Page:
“And we’re gonna get that wall, it’s gonna happen. When Trump’s president, we’re gonna start takin’ care of our own, stop lettin’ all these other people in. Kick out all the illegals. He’s gonna do it.”

The woman behind me finished making her restaurant reservations – “three people, yes, for 7 o’clock, thank you” – and exited at Smith Street.

“I can’t wait – President Trump. Build the wall! This city’s gonna get so much better.”

Another handful of people got off at 4th Avenue.

“All these Mexicans, comin’ here. They’re in all the restaurants, and they can’t even cook.”

The bus was approaching 5th Avenue, my stop, and I realized with horror that she was preparing to get off there, too. She was gathering her things, and chanting:

“Donald Trump! Donald Trump! Donald Trump!”

She paused, said something to the driver (I couldn’t hear, but it must have been something like, “C’mon, let me do it”), and the driver, to his discredit, let her speak into his microphone.

“Donald Trump! Donald Trump!” Her voice was amplified now, and she was laughing giddily. “The next president of the United States, Donald Trump!”

That was enough for me. “Don’t hold your breath,” I yelled in her direction. “He’s not gonna be president ’cause we’re gonna kick his ass.”

I don’t know if she heard me. She got out the front door and proceeded up 9th street, I exited at the rear and headed home. I was shaking when I got there – and believe me, it wasn’t just because of my wet running clothes.


*There was one previous incident, but I had discounted it. On the day of the New York primary, I was walking down the street wearing my “Bernie” t-shirt. A man approached from the other direction, talking to himself, and then he was in my face, talking to me. “Why do you like Jews?” he asked me (or did he say: “why don’t you like Jews?” – I wasn’t sure I’d understood him correctly). I kept on walking. “Or maybe you’re a kike yourself,” he yelled after me. He’s crazy, I told myself, ignore him and forget about it. And that’s pretty much what I did, until Friday.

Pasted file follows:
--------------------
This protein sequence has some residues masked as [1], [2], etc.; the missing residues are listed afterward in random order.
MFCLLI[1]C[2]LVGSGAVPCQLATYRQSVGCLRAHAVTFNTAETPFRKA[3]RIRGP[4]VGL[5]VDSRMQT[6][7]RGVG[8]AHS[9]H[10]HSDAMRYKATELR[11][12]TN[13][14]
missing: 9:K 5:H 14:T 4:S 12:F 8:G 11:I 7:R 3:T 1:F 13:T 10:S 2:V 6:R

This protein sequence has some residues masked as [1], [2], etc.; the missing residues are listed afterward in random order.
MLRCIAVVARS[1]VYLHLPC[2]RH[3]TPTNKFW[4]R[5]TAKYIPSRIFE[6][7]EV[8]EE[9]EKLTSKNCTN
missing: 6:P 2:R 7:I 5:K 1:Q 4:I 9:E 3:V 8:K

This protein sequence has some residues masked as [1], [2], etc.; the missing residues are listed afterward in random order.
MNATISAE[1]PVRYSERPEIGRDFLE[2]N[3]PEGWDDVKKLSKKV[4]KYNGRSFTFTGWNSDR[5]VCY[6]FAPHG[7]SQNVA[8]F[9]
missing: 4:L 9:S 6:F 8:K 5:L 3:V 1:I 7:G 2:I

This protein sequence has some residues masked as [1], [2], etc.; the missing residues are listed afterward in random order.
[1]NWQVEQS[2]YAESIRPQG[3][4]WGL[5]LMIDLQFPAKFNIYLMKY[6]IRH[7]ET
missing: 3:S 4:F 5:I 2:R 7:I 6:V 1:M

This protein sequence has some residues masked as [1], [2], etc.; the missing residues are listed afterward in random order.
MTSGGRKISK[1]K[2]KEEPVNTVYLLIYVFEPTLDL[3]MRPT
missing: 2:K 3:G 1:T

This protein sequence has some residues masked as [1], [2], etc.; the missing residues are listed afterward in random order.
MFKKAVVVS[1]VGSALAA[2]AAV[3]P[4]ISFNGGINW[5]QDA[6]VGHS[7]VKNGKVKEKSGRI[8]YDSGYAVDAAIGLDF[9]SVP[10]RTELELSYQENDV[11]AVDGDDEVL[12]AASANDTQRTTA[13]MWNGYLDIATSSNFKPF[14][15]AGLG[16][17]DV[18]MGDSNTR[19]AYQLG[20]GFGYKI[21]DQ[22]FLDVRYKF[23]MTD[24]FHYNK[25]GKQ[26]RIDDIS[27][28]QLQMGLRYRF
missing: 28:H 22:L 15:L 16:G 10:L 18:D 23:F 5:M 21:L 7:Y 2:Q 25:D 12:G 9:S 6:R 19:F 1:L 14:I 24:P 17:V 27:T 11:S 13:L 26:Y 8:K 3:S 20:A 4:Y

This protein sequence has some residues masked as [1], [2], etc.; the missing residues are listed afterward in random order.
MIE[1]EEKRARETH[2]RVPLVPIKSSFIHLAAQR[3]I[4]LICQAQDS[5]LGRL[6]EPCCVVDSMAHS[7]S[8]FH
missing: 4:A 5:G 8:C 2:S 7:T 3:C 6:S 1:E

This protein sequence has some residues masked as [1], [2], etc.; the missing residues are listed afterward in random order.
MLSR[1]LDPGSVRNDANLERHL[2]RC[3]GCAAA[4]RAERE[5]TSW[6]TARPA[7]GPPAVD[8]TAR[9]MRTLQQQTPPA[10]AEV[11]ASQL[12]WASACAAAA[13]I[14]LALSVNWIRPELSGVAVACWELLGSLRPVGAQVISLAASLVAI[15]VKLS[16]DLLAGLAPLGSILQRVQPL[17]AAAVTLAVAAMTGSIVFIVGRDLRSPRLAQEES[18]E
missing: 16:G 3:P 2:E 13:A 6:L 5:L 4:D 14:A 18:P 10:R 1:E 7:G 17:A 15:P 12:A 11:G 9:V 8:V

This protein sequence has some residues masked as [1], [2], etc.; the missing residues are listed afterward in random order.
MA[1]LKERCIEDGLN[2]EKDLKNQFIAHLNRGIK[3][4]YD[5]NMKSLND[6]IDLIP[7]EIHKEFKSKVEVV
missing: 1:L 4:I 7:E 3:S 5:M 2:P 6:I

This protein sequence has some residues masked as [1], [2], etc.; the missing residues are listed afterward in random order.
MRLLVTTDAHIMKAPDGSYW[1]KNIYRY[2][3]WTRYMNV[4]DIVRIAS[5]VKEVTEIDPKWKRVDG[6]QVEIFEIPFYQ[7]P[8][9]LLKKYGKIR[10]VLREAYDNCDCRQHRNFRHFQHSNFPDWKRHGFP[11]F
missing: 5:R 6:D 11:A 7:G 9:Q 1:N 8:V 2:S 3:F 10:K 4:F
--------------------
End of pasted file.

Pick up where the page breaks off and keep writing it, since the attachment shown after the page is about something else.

3 thoughts on “It’s starting . . .

    • Yeah, that was pretty much my reaction. Though in the always-look-for-the-absurd-lining department, how about the bit about “Mexicans are in all the restaurants and can’t even cook?” Besides being demonstrably untrue, I wanted to ask her if that was really the best slur she could come up with. “Your cooking sucks” – seriously???

      Liked by 1 person

  1. I have a couple of old friends and old family members that I keep in touch with on Facebook who are right-wing/Trump supporters. They go on rants about illegal aliens or transgender people and I always shut them down by telling them that the undocumented or transgender people that I know aren’t like that. And that they should ask their friends who are transgender what they think of things.


Leave a Reply

Fill in your details below or click an icon to log in: Logo

You are commenting using your account. Log Out /  Change )

Facebook photo

You are commenting using your Facebook account. Log Out /  Change )

Connecting to %s